First-Year Variability of CRT Predictive of Long-Term Visual Outcomes in nAMD


The study data indicate high early-stage CRT variability showed a significantly higher risk of legal blindness.

New research reported that individuals with neovascular age-related macular degeneration (nAMD) and an early-stage variation in central retinal thickness (CRT) higher than 20% were more likely to experience legal blindness.

These findings add to existing literature and demonstrate a robust, significant association between early-stage variability of CRT and the risk of longer term visual outcomes, according to investigators from Fudan University.

“Our findings emphasize the importance of early assessment of disease,” wrote study author Zhenyu Wu, PhD, Department of Biostatistics, School of Public Health, Key Laboratory of Public Health Safety and Collaborative Innovation Center of Social Risks Governance in Health. “Patients with different early-stage variabilities have completely different risks of blindness, which would be helpful in long-term disease management.”

With the introduction of anti-vascular endothelial growth factor (anti-VEGF) agents into clinical practice, the incidence of AMD-related blindness has decreased by approximately 50% in developed countries. However, investigators noted that the generalization of treatment is subject to the personalized treatment effect, resulting in an unmet need to identify factors that allow the delivery of individualized management, such as CRT.

As the first year is key in monitoring disease progression after anti-VEGF initiation, the team defined it as the “early stage” and conducted the study to examine the relationship between variation of CRT and visual outcome during this stage. They hypothesized that a high first-year variability may lead to an increased risk of adverse long-term visual outcomes.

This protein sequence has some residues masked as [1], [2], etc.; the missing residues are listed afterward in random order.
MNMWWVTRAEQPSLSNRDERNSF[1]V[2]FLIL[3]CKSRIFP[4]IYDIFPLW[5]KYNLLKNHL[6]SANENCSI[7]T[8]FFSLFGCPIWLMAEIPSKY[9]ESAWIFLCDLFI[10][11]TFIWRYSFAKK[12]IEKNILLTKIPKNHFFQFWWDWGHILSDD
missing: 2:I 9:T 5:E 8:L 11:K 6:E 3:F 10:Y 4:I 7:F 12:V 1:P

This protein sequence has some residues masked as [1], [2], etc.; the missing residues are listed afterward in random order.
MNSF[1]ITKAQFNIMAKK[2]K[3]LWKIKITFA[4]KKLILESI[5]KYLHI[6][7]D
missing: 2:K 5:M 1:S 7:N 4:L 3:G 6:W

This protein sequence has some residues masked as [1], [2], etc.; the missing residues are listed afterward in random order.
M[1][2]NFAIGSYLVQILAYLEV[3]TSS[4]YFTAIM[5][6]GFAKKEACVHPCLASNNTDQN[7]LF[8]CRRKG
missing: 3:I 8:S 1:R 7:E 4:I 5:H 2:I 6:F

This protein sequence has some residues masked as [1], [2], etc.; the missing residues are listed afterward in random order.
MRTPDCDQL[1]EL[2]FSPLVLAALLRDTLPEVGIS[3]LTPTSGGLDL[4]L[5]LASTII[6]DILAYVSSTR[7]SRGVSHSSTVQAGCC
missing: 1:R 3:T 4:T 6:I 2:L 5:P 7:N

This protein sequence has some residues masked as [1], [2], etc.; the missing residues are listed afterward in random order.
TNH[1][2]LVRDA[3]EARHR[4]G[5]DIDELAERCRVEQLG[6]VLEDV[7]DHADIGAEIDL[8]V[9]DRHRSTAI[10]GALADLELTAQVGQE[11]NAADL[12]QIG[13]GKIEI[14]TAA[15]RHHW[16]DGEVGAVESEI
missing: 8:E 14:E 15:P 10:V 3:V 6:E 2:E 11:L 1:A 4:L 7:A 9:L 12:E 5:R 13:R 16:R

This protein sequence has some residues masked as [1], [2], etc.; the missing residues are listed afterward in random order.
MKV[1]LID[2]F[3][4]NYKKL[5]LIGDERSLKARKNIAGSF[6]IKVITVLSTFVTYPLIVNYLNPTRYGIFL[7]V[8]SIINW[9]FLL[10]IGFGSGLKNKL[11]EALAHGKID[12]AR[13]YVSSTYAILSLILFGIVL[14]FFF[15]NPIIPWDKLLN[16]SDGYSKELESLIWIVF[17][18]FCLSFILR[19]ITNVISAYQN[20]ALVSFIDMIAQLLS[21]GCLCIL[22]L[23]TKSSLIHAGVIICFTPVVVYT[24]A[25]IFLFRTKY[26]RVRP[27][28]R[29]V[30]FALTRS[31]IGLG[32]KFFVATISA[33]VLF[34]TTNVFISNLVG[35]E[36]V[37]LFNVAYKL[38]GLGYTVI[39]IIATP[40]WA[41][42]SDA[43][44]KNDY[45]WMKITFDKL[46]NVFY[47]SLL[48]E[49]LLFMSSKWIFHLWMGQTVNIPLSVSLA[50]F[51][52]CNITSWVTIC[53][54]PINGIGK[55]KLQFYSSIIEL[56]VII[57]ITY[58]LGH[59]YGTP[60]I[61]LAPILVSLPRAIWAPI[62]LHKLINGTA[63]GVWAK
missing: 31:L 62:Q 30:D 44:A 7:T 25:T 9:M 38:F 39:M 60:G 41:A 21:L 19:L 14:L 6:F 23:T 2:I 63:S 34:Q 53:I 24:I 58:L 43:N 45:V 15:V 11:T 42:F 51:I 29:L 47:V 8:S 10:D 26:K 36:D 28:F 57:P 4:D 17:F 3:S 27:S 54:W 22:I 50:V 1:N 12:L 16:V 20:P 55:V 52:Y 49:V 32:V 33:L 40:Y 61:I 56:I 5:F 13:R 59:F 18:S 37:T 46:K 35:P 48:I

Investigators included 103 patients with nAMD who were 50 years and older, treatment-naive with complete baseline information, and received standard anti-VEGF treatment from a 10-year longitudinal cohort from the Moorfields Eye Hospital in the United Kingdom. Patients with less than one-year of follow-up data and those who experienced best-corrected visual acuity (BCVA) ≥35 were excluded from the study.

Following an initial loading phase of intravitreal ranibizumab injection for 3 consecutive months, inactive patients received a pro re nata (PRN) regimen with treatment as needed along with monthly visits. Or, patients were offered the treat-and-extend (T&E) regimen.

Early-stage variability in CRT was measured as the first-year coefficient of variability (CV) of CRT and patients were classified into high-variability and low-variability groups according to the X-tile. The time-to-event primary endpoint was the overall visual preservation (OVP) rate, defined as the time from the first injection to legal blindness (BCVA ≤35 ETDRS letters after one-year treatment).

Investigators included a total of 76 eyes from qualified patients and categorized them into the high- and low-variability groups. Thus, a threshold of 20% of first-year CV in CRT was used to categorize the patients into high-variability (n = 35, 46.1%) and low-variability (n = 41, 53.9%).

The study reported 43 patients experienced legal blindness during the study period and individuals with high variability had a significantly higher chance of becoming blind than those with low variability (70.7% vs. 40.0%; P <.05).

The research indicated that, as expected by investigators, patients with high-variability showed significantly worse OVP than those with low-variability (P = .002). Data show the 5- and 10-year OVP for patients with high- vs. low-variability were 76% vs. 48% and 59% vs. 22%, respectively.

Moreover, patients with high-variability remained at a significantly higher risk of adverse visual outcomes when demographic or clinical features were adjusted (hazard ratio [HR], 2.39; 95% CI, 1.20 to 4.78).

“Patients with high variability should be closely monitored, and more frequent injections should be considered,” Wu wrote. “Although the etiology of nAMD is complex and the pathological mechanism remains unclear, the findings of this study would be helpful for management of patients.”

The study, “The First-Year Variation in Central Retinal Thickness Predicts Legal Blindness in Patients with Neovascular Age-Related Macular Degeneration,” was published in Ophthalmic Research.

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